“Unless a grain of wheat falls into the earth and dies, it remains alone; but if it dies, it bears much fruit.” – John 12:24
“The last enemy to be destroyed is death...Death is swallowed up in victory.” – 1 Corinthians 15:26, 54
"The greater the sin, the greater the mercy, the deeper the death and the brighter the rebirth.” - C. S. Lewis
"This story...has the very taste of primary truth." - J. R. R. Tolkien

Friday, July 31, 2009

John Adams: “Rejoice Evermore!”

…There is beautiful and bittersweet scene at the end of HBO’s John Adams miniseries in which Adams exemplifies this theme of “sorrowful, yet always rejoicing.” Adams’ life, although filled with great accomplishments for the nation, was filled with heartbreak and tragedy. Adams disowns his son, who dies an alcoholic; later his daughter dies of cancer. Towards the end of his own life, Adams wanders the cornfields with his son Thomas, who has remained faithful to him in the midst of his losses. He says this:

“Still, still I am not weary of life. Strangely. I have hope. You take away hope and what remains? What pleasures? I have seen a queen of France with eighteen million livres of diamonds on her person, but I declare that all the charms of her face and figure, added to all the glitter of her jewels, did not impress me as much as that little shrub. [pointing with his walking stick to a small white flower in the field] Now my mother always said that I never delighted enough in the mundane, but now I find that if I look at even the smallest thing, my imagination begins to roam the Milky Way. Rejoice evermore. Rejoice Evermore! It’s a phrase from St. Paul, you fool! REJOICE EVERMORE! I wish that had always been in my heart and on my tongue. I am filled with an irresistible impulse to fall on my knees right here in admiration.”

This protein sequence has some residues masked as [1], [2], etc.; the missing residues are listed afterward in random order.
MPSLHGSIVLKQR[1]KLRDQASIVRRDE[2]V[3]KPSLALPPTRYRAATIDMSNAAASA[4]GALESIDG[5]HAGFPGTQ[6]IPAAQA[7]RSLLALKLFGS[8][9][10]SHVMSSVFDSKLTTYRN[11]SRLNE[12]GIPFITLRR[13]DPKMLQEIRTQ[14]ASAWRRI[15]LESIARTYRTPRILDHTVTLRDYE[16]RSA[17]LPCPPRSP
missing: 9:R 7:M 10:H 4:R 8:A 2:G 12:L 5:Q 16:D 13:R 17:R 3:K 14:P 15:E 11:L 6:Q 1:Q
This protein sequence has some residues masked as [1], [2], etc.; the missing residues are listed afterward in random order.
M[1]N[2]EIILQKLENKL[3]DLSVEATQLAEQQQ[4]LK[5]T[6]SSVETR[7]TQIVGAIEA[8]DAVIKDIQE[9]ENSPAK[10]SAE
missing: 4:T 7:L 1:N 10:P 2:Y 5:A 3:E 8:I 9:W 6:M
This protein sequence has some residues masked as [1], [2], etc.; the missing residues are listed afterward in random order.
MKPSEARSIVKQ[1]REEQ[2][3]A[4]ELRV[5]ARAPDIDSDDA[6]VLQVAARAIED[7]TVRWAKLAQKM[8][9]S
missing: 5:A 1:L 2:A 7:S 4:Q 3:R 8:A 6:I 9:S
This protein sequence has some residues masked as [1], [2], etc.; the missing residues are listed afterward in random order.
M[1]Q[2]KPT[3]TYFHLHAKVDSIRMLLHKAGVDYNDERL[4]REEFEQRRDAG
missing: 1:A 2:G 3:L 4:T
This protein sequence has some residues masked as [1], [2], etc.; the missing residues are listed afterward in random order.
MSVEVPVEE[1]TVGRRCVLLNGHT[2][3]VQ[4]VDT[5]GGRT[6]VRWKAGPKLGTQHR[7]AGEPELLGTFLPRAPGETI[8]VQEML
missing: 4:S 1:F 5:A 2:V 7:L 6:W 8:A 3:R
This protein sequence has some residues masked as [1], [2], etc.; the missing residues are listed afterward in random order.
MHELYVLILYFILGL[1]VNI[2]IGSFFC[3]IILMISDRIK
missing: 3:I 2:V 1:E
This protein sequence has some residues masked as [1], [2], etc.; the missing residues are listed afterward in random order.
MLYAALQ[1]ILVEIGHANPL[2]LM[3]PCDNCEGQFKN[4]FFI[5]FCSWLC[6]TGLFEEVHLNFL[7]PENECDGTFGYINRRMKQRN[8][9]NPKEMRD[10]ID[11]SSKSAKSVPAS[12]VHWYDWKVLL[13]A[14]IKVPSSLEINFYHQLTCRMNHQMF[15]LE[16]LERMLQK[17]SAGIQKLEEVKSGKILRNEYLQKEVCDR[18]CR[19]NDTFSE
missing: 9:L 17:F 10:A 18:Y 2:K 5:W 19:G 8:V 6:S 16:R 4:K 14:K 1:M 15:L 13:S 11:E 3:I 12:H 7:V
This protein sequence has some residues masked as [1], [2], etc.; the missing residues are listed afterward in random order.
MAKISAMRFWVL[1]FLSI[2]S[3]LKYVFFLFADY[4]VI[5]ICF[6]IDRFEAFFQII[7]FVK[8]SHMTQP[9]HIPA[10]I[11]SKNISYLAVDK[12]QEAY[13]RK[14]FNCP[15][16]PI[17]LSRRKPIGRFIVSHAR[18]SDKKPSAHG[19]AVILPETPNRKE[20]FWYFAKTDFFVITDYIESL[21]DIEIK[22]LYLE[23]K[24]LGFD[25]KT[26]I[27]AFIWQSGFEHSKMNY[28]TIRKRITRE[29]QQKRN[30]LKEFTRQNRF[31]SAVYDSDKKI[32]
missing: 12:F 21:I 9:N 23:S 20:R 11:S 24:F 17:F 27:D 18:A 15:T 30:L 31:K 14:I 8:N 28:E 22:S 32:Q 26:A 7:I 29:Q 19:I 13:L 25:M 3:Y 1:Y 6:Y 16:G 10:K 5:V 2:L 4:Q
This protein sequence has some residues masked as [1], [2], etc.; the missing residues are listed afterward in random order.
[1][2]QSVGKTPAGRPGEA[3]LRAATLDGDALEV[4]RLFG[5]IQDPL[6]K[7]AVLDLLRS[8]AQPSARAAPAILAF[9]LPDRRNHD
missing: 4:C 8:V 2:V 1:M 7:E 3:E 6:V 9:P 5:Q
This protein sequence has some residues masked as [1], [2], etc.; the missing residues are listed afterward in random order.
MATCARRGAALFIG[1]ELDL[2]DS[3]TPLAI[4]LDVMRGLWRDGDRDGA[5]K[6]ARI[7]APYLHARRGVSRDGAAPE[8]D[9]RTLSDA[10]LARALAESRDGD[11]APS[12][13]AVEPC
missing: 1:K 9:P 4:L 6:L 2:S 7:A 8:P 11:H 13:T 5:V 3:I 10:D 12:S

3 comments:

  1. That is a beautiful quote. I saw the conclusion of the outstanding HBO production last night on Australian television. When taken out of context, the quote lacks substance, but when seen in the appropriate context, as was the case in the well documented HBO production and also in your post, it reflects the profound simplicity and unfathomable depth of a life ruled by wisdom; our 'crown' in this life is 'hope', the substance of which is faith; we are indeed "more than conquerors".

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  2. Do you think that perhaps that John's conviction from drifiting away from the true knowledge of God caught up to Him and softend His heart there in that vivid moment...?

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  3. Hmm, I don't really know, I'm not sure how he related to God in earlier years, but it does seem that something softened his heart in that moment. Maybe there's more on this in the book? (I haven't read it.)

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